#guile managed a slight edge over both #lisp and #scheme last year in Occasional Wizardry, but the overall volume of discussion was far lower than either #lisp or #scheme — giving #guile the best signal-to-noise ratio anywhere but also rendering it an incredibly boring place to hang out on an average day (as in, #guile remains a statistical outlier, though an interesting one). It is uncertain whether the effects of a new project, a new major version or a new implementation of Guile, Scheme or Common Lisp will have any effect or even be noticed by anyone, anywhere, so a prediction for 2013 is beyond me. I have a sneaking suspicion that someone might eventually catch on that guile2 includes a webserver ready-made for scripting in a functional language (among other features), but the population of paren-loving teens is so low at the moment and the current infatuation with the Web and the Java religion of Absolutely Everything Must Be An Object (Amen) still so strong with the sort of computer science faculty that thinks that every student should get a gold sticker for showing up that it is hard to see if anything short of a viral breakout video complete with tits, violence and gore would be noticed.
#haskell took first prize in 2012 for overall, unadulterated, near-constant uber geekness and Deep Black Magic. Three factors influenced this strongly: the near exclusive population of serious math nerds who like to flaunt their grokness, the tendency of such people to never admit they don’t grok a mind-melting snippet in channel and instead boil in silence until something makes sense to them, and the tendency for newcomers to either struggle unflaggingly until they earn their place among the immortals or simply give up and never, ever venture into #haskell again. In this, the uniqueness of Haskell as a language serves a positive filtration role in the community much the way that the old “be smart or go home” sort of freshman math classes did back when it was OK to admit that computer science wasn’t for everybody. Expect very little change to this trend in 2013, though by the end of the year commercial projects using Haskell may be revealed as actually using Haskell, and this may drive a slight, temporary increase in interest.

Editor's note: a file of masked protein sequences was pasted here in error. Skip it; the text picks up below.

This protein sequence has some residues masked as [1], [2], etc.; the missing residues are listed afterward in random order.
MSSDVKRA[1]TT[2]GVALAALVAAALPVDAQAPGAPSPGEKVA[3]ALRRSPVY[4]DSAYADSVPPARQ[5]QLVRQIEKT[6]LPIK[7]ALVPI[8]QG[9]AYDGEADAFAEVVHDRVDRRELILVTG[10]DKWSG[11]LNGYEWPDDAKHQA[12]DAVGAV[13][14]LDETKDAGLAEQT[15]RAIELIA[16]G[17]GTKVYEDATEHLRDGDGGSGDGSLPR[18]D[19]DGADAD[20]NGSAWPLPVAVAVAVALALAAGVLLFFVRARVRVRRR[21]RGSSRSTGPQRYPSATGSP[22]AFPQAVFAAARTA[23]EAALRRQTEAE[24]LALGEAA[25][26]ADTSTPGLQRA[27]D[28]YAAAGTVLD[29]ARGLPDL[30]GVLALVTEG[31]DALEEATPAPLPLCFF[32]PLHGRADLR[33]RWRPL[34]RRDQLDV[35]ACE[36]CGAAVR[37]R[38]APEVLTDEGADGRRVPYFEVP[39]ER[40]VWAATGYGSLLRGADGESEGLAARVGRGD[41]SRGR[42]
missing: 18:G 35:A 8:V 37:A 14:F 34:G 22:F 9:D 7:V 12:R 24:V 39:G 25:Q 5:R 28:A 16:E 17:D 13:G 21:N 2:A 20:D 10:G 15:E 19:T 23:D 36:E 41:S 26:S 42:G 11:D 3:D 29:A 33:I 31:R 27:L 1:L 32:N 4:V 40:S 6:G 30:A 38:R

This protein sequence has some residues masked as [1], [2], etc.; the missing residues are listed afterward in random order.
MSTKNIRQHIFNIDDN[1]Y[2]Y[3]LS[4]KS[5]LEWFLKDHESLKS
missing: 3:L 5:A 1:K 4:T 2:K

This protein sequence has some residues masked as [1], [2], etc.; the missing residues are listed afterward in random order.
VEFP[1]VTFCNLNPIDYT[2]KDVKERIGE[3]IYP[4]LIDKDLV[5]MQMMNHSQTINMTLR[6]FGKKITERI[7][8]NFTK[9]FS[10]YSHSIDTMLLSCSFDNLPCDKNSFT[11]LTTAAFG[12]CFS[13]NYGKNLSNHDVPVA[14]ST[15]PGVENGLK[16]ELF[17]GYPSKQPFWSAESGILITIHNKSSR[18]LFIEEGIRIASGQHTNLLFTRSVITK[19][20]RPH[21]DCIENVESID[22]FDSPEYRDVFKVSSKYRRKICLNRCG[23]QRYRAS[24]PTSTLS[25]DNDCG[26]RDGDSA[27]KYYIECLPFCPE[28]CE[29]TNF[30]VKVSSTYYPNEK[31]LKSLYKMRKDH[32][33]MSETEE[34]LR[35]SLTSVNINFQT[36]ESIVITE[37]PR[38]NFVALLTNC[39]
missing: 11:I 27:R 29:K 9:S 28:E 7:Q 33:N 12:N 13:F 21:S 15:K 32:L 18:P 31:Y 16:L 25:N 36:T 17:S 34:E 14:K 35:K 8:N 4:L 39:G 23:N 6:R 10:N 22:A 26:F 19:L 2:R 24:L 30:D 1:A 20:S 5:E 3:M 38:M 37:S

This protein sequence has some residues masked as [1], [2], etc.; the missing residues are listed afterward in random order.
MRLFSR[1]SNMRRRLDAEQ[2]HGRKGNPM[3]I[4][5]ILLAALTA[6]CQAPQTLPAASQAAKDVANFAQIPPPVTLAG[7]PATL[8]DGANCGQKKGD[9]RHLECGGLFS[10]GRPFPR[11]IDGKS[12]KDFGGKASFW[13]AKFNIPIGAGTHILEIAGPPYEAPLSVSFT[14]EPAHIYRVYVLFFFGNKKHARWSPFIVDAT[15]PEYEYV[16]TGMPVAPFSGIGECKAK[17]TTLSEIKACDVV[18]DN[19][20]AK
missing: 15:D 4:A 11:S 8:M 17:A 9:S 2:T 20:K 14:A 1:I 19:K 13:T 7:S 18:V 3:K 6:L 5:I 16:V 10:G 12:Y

#erlang was a bit like #haskell, but more average in every aspect: less magic, more noise, fewer quitters, more eternal (but not really annoying) n00bs. This is mostly due to the revelation among high schoolers and college language hipsters that Facebook uses Erlang for a smattering of projects that can’t afford downtime and how Erlang can cope with such requirements in a novel way. Other functional language channels generally fell into the pattern of the lisps and Haskell and Erlang, but these last two deserved particular mention. In 2013 Erlang stands a very small chance of sucking brains away from other interesting languages such as Lua and anything matching .*ML.*. In that case expect Erlang to eventually grow more like #bash in nature over 2013, with a particular threshold being crossed if #erlang itself becomes a bothersome place to hang out due to an excess of help-vampires and alternative Erlang-based project channels becoming the alternative arteries of community brilliance. Saving such a spontaneous increase in notoriety, however, #erlang is likely to follow or return to the majority patterns of 2012.
This has been the Freenode Year-End Weather Review and 2013 Forecast. All other networks either suck or were set up with specific crowds in mind (such as botnets).